How Nissan turns engines into pieces of jewelry

Okay, I admit it’s a little bit of a play on words but Nissan does really use jeweler’s practices in prepping its hottest engines for assembly, and recently extended the practice to one of its bread-and-butter cars. The same technology used for making the cylinder bores in Nissan’s awesome GT-R muscle coupe is being transferred to the engine-development process for the 2020 Altima line. The whole process for the Altima takes place at Nissan’s huge engine plant in Decherd, Tennessee.

What Nissan’s doing is extending the practice of mirror boring to the Altima engine’s cylinder bores for significantly reduced parasitic friction and enhanced overall performance efficiency. Doing so for the big-selling Altima makes this the highest-volume application of mirror boring in Nissan’s history. The bore process involves spraying the bore with a charged metal wire that’s atomized via pressurized gas to make the material adhere to the inside of the bore, about 200 microns’ worth – about twice the thickness of a human hair. That’s what’s going on in the photo above.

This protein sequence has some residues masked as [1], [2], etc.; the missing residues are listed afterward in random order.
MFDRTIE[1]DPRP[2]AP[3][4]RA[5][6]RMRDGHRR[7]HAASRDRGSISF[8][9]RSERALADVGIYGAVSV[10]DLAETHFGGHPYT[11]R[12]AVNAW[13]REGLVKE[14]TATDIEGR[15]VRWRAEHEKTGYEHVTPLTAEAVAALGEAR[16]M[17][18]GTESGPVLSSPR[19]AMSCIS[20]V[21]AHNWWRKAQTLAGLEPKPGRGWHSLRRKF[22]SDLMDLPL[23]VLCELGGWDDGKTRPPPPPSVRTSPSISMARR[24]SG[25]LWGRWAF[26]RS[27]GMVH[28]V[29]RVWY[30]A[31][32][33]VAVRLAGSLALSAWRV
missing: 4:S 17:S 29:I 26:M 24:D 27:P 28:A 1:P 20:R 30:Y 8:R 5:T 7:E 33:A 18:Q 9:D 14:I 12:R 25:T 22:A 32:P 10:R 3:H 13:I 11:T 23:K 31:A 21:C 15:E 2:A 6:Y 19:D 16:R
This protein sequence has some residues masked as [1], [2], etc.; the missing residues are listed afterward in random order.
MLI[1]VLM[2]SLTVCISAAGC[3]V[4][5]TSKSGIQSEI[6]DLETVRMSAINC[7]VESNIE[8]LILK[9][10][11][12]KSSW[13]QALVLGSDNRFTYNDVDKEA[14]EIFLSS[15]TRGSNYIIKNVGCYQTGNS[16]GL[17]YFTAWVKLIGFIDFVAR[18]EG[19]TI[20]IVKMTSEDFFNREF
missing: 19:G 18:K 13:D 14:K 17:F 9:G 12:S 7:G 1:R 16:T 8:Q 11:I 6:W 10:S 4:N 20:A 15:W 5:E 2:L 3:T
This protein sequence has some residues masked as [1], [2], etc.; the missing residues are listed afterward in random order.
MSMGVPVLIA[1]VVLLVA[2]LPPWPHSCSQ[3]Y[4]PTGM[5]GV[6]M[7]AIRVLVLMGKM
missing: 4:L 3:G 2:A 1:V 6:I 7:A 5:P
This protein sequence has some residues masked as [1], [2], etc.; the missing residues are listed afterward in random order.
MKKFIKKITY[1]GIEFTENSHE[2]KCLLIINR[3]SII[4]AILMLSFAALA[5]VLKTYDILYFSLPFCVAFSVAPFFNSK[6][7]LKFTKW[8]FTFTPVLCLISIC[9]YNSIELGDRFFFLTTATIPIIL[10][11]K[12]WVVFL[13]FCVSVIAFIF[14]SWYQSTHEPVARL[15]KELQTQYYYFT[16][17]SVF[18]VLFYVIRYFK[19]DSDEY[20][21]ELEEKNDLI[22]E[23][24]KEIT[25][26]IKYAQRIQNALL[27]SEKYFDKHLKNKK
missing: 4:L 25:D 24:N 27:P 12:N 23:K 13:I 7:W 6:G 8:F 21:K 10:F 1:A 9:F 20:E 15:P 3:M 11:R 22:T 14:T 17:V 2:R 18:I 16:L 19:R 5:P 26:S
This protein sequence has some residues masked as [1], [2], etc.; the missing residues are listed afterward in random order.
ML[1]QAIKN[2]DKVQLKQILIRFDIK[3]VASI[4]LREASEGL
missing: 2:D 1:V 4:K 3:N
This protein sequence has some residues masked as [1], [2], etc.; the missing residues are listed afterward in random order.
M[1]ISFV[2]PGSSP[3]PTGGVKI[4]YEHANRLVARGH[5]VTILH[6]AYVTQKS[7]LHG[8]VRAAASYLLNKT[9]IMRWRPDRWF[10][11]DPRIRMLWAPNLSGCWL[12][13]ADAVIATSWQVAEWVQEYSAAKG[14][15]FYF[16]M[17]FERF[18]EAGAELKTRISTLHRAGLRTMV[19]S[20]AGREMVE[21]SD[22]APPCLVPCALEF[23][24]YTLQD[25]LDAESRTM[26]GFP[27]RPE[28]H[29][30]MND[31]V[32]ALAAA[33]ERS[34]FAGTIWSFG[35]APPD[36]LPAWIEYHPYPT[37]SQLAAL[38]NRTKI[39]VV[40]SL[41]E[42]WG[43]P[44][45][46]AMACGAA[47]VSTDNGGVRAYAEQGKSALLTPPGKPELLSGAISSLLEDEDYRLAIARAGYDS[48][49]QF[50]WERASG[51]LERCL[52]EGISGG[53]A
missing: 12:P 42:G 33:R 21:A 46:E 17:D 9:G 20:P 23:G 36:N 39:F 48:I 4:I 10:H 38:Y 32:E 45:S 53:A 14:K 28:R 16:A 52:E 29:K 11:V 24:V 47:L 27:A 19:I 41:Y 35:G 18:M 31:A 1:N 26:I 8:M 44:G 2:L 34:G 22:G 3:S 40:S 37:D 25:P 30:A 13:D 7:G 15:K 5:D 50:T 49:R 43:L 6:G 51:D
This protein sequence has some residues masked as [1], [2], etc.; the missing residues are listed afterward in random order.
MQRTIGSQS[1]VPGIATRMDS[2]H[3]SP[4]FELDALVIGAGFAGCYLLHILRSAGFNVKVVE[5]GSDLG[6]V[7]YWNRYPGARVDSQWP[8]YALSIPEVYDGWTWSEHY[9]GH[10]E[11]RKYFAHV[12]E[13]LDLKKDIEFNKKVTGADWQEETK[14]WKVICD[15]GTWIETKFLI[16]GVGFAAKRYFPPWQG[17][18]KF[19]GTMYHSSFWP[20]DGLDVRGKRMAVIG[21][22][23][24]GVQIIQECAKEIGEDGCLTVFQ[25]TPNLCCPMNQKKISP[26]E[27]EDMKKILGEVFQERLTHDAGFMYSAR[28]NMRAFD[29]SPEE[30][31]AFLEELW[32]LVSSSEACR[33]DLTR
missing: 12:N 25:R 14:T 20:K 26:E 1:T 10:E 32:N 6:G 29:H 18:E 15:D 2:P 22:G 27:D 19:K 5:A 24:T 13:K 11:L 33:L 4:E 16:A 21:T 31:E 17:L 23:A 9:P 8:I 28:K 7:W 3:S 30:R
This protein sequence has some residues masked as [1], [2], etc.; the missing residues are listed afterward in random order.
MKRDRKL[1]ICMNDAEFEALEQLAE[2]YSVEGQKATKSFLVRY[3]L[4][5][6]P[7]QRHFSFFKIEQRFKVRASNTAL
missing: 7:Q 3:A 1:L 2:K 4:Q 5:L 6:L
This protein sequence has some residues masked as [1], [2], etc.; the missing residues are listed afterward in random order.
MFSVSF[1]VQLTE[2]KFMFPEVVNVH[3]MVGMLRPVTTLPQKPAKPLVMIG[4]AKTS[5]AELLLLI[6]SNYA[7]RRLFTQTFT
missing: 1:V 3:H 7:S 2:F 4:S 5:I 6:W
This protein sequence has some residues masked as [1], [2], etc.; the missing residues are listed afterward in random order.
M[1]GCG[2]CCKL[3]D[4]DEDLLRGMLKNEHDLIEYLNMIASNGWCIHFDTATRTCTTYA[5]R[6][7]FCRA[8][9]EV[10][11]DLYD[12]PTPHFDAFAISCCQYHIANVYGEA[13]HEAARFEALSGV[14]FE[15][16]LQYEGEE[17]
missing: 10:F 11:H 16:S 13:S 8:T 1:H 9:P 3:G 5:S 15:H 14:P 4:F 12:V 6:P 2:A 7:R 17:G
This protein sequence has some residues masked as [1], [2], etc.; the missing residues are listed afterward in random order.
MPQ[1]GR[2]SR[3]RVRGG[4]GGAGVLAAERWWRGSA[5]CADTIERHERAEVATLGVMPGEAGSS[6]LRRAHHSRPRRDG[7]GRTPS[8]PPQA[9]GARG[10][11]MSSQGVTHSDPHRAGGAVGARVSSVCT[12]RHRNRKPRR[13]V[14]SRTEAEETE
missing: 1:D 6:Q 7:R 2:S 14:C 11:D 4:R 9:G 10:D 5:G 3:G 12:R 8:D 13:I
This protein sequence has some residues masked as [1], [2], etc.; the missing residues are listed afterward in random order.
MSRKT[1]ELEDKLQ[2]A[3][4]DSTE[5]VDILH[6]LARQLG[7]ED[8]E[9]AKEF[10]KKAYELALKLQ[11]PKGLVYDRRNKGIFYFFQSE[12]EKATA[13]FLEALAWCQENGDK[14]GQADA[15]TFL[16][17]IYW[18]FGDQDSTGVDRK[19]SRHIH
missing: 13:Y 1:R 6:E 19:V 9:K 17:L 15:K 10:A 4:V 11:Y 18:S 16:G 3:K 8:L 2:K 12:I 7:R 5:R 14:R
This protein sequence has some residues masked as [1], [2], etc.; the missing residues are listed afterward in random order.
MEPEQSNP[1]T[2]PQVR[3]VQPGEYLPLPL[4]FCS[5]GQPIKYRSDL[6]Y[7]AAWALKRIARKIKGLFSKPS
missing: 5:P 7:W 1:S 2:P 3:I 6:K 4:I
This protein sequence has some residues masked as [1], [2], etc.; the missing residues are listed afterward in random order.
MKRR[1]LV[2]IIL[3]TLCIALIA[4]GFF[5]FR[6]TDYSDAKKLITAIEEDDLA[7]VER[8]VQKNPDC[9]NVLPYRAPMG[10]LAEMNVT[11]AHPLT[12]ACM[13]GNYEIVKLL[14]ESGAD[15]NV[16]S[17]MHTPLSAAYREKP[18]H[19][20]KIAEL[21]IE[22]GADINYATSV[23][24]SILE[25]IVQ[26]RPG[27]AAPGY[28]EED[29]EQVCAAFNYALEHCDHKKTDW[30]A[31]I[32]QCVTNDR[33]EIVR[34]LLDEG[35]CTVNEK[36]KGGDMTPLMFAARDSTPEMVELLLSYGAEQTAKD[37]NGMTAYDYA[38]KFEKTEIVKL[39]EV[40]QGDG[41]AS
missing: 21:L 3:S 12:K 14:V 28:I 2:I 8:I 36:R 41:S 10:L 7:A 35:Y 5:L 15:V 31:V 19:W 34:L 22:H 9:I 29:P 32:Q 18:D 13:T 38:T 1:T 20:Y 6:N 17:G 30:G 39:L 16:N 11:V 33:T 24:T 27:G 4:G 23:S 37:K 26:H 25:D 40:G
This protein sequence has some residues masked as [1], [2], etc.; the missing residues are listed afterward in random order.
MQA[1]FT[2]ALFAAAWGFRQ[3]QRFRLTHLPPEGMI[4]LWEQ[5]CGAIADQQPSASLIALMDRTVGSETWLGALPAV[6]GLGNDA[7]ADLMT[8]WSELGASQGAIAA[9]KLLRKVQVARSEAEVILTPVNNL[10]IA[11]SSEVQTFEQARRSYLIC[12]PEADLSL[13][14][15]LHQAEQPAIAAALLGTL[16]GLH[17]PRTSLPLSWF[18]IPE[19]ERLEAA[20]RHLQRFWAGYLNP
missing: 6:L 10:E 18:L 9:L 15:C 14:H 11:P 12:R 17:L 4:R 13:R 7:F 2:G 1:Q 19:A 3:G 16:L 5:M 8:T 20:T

Next, Nissan uses a special drill bit tipped with diamonds that are considered unfit for use in jewelry. This bit is spun at high speed inside the bore so the melted metal coating will polish to a flawlessly smooth finish, literally to a mirror’s reflectivity. First opened in 1997, the Decherd engine plant assembles 1.4 million new Nissan engines every year: That works out to an average of one every 19 seconds. You can learn all about the much-updated 2020 Altima by visiting Nissan USA’s website.

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